Why is Ashburn the Data Center Capital of the World?

29 Aug 2019 by Datacenters.com Technology

Ashburn, a city in Virginia’s Loudoun County about 34 miles from Washington D.C., is widely known as the Data Center Capital of the World. Loudoun County has similar renown and is called “The Center of the Internet” and “Data Center Alley.” Online data isn’t stored in a “cloud,” of course. A physical location is required for the networked computer servers in a data center. The Internet became available to the public in 1991, and by the late 1990s, Ashburn and its surrounding region of Northern Virginia was identified as an ideal location for data centers and storage of massive amounts of data. That particular spot on the map is where an estimated 70 percent of the planet’s Internet traffic flows each and every day.

Grasping the Scope of Ashburn’s Data Center Market

The data center market in and around Ashburn, in Northern Virginia, became, not long ago, the first in the world to surpass 1 gigawatt of overall data center capacity. London is a distant second, with only about half the capacity, at 559 megawatts (MWs) of inventory.

Data Center Alley shows no signs of slowing down, with 557 MW of data center storage either under construction or in the planning stages. No other markets across the seven continents approach the rate at which the Ashburn area is increasing in new data storage projects. This begs the questions: Why is Ashburn the site of such data storage dominance?

Why Ashburn?

Several purely practical factors considered together pinpointed Ashburn as the ideal place for Internet and fiber network expansion.

Cost of Land in Ashburn

First, the land was available at reasonable prices. It was practically all rural back then. But now? Due to the favorability of the region for data center development, acres are currently being sold like hotcakes for $1 million or more.

Cost of Electricity

In Ashburn, the cost of electricity is 20% lower than the natural average. This is significant because keeping servers cool is the greatest expense related to data centers, and the cost is tremendous. Almost 40% of the electricity required to keep the lights on in the United Kingdom is the amount used to provide electricity to data centers across the world. Another way to put it is that 3% of the total electricity used in the world recently went for data centers. The amount of electricity required just to power the growing number of centers increases exponentially each year.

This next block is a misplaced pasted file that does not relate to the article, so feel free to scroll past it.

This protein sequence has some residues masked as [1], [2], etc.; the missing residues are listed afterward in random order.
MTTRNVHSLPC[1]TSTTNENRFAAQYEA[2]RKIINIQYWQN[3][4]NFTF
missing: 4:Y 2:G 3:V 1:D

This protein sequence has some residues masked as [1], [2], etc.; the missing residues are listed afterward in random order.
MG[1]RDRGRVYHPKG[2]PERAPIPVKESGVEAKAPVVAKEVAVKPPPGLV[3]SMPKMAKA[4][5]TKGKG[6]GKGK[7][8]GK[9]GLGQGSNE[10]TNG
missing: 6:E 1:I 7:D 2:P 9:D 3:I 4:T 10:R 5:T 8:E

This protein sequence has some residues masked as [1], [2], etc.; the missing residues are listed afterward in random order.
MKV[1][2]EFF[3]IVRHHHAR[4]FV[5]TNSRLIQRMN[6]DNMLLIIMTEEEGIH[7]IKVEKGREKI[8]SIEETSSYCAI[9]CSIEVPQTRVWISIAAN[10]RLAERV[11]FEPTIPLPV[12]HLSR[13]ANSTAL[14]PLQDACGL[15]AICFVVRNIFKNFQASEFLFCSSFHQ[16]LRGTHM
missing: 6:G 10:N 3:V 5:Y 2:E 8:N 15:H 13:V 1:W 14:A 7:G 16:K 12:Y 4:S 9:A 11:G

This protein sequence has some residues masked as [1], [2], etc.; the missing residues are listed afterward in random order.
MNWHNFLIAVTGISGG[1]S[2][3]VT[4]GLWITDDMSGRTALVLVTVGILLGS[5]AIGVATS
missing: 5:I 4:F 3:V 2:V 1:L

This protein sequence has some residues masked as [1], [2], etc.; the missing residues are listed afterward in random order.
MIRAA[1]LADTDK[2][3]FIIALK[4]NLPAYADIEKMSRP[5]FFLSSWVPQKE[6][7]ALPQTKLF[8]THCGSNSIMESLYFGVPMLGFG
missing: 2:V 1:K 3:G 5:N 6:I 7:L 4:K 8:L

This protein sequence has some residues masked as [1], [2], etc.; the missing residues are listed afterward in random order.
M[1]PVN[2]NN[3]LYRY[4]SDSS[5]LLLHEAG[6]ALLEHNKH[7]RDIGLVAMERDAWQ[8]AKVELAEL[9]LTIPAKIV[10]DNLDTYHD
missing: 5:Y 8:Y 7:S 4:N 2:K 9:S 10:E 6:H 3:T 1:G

By the late 1990s, this section of North Virginia was viewed as the perfect place for the expansion of the internet and fiber networks. The land was reasonably priced, the electricity cost was low, and it was near a skilled and educated population. The region is simply ripe for business. Loudon County is the number one county in America for personal income, with an average household income reaching beyond six figures to $125,900, according to Census Bureau information. With an unemployment rate of 3.3 percent, and a sales tax exemption for data center customers that goes through 2035, it’s easy to see why the area is attracting the bigwigs of colocation.

NOVA is perfect for cloud computing because its local economy is already stable from previous development projects, making major utility price hikes unlikely in the near future. Large sources of cheap power are available, and local construction companies have been tackling data center projects for nearly thirty years, making them as close to experts in the field as you’re going to find. Northern Virginia boasts a technically skilled workforce. The huge presence of government technology contracting companies has also contributed to this pool of talented workers. Data center operators are continuing their buildouts at a rapid pace. Increasing investments in building new and upgrading existing data centers that support the provision of cloud services is among the main drivers of growth.